Hello! (My snark factor may be on high right now because of a migraine, so I’m sorry if this reply comes off that way. :) )
First of all, I’m glad you have a plan set up for your pet for wellness care. It’s super important to get those wellness items taken care of, and I hope your vet includes things like heartworm testing and general bloodwork in that. Also, KUDOS for you going twice a year! I wish even a tenth of my clients did that!
Your $35 per month comes to a total of $420 per year, which more than covers the amount you would pay at the $200/visit setup, and offers a fair discount to the $300/visit one–an amount that most likely comes out of the markup for vaccines (yes, we have to mark things up, we can’t do everything at cost and no I am not talking to you daughterofthestars I am talking to the great wide yonder of people who don’t like that) and a little bit from the general bits and bobs that are considered part of the exam. Not everything is marked down, there’s a decent savings for you, and we still make some money and more importantly get contact time with you and your pet.
Banfield does health plans. But there is a growing pattern of veterinarians offering FREE VACCINES!!!!!11!!1!11!!!!!1
… My sarcasm got away from me there. Again, this isn’t aimed at you–just at the very gentle way this nudges people towards better health care for their pets.
The way it works is this–people opt in to a specific program that allows for completely free vaccines for the life of the pet, as long as you agree to come in and pay for bi-annual wellness exams. During those exams, the veterinarian will recommend tests, cleanings, etcetera. The goal being that without the worry over vaccines in the way, owners will pay more attention to the little bits and bobs that we want them to consider. And IT WORKS!
And there is nothing wrong with it. If it gets that animal in twice a year for us to make sure they’re doing okay, makes us able to catch masses that are growing a little too quickly for our tastes or allows us to spot a fractured tooth that we can resolve before it gets painful or infected or becomes the gateway to an oronasal fistula… I am all for it. And again, the vaccines are covered in the end. Win win.
As for the other point you made about payments, the problem with the hospital itself offering payment plans for these things is that A) not all people are honest and willing to pay bills and B) emotions get in the way of judgement. Sad to say, but true. Scenario:
Mr. Doe’s dog just got hit by a car–holy fudge muffins, amIright? He FLIES to the NEAREST veterinarian and tells them “Do whatever you can to save Fluffy.” Well alright then. Exam fee (+/- emergency fee depending on the time of day/hospital you go to), pain management, radiographs, fluids to help with shock/blood loss, further pain management, bloodwork to check for amount of blood loss, acid/base status. Assuming your pet’s pretty banged up but not broken, this is a fair summary of what happens. And is somewhere between $500-700.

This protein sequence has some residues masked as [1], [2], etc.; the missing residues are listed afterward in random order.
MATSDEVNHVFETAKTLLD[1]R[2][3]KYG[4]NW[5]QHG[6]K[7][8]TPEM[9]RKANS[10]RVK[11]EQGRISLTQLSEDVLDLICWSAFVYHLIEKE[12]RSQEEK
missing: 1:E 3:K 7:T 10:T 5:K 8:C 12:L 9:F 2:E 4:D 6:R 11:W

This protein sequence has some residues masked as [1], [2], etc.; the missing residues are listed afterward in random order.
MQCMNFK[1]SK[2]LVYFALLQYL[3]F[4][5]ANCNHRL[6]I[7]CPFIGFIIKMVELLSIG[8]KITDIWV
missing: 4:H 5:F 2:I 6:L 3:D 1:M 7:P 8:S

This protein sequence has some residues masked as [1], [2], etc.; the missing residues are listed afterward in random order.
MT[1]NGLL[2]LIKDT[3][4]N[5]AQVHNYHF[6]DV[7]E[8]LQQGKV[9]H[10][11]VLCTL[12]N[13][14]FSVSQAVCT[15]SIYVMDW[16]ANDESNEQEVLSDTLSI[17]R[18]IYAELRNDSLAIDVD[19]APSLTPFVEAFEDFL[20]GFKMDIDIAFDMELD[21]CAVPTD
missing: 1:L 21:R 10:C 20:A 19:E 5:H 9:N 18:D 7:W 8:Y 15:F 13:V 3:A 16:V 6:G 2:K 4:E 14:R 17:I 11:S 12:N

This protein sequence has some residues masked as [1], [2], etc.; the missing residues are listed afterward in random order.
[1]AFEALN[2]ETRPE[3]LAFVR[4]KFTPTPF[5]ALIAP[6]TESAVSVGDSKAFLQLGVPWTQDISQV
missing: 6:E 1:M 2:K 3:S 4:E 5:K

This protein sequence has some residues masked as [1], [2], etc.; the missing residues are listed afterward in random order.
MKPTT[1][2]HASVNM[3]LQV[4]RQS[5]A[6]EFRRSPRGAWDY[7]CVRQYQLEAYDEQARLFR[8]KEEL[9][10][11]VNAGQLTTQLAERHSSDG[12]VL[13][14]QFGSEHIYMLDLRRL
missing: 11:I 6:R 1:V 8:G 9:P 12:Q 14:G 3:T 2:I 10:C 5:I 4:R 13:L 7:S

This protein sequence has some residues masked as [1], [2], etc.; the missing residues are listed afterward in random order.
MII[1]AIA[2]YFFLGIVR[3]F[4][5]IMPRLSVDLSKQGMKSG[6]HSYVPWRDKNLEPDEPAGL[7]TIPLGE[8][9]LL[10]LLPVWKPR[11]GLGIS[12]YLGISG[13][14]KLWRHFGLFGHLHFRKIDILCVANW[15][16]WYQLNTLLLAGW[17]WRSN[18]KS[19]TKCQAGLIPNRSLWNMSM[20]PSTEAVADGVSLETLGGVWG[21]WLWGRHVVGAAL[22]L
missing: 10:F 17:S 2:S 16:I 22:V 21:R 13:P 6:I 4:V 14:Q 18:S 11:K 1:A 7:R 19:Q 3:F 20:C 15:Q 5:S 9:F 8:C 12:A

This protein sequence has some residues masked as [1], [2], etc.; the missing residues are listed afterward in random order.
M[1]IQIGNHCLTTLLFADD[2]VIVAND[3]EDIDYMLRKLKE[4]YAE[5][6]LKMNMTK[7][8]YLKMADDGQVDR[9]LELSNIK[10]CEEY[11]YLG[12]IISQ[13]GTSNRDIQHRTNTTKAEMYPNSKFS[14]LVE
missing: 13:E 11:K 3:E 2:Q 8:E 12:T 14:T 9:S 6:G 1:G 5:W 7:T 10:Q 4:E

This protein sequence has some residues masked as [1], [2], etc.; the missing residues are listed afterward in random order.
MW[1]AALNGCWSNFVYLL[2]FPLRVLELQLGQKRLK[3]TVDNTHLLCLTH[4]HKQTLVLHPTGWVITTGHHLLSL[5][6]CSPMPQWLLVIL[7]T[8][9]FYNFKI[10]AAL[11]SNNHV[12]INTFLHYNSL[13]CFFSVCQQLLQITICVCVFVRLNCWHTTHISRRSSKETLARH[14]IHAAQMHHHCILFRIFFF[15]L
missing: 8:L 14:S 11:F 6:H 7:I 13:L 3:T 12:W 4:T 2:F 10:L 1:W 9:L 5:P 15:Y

Mr. Doe has a heart attack. “I can’t afford this–I work for minimum wage and I only have $20 in my checking account right now!”
Firstly, shame on the vet for not warning Mr. Doe about these costs before building them up. And now this guy REALLY needs a payment plan. But he’s never been to this veterinarian before–it was just the nearest one. How is this veterinarian to know that Mr. Doe will pay them back if they offer him credit? I hate to be pessimistic but many people I’ve worked with as a technician, prior to my veterinary career, promised to pay and then never did. (They would eventually go to claims court and then were fired as clients.) Emergency clinics are in this situation constantly because just about everyone they meet is a new client and just about everyone is unprepared for the emergency they’re in.
My own hospital only offers payment plans to clients with an established record at our hospital. They’ve come in multiple times and paid their bills at appointment time, every time. And if given a payment plan in the past, they paid that off reasonably too.
Fortunately, there is at least one option. CareCredit is an established company that evaluates credit score and likely reliability of payments. It is available at (most) vet hospitals. You need two forms of ID and you may need a co-signer, and the time limit to pay your bill off before interest starts accruing can be pretty short. But it is there. They also give us reliable payments so we can keep the lights on and the fluid pumps running, and if an owner stops paying the bill, it’s their job to go after them in claims court.
I agree that part of the problem is that costs are high for veterinary medicine. This gets back to insurance talks and the like, and how we buy our products from the same places as human medical facilities but don’t have insurance to buffer our costs, therefore seem more expensive. But I digress. My point–the human race is unreliable; we can’t have nice things if a few people ruin it for everyone else.
Now I end this post with a hopeful question that will provide more resources for everyone. I hope others will answer: Do you know of any other options besides Care Credit? I’ll start linking them below.
- CareCredit (You can apply online–this credit is also good for some dentists and ophthalmologists)
- Humane Society (List of financial aid organizations intended for pet medical expenses)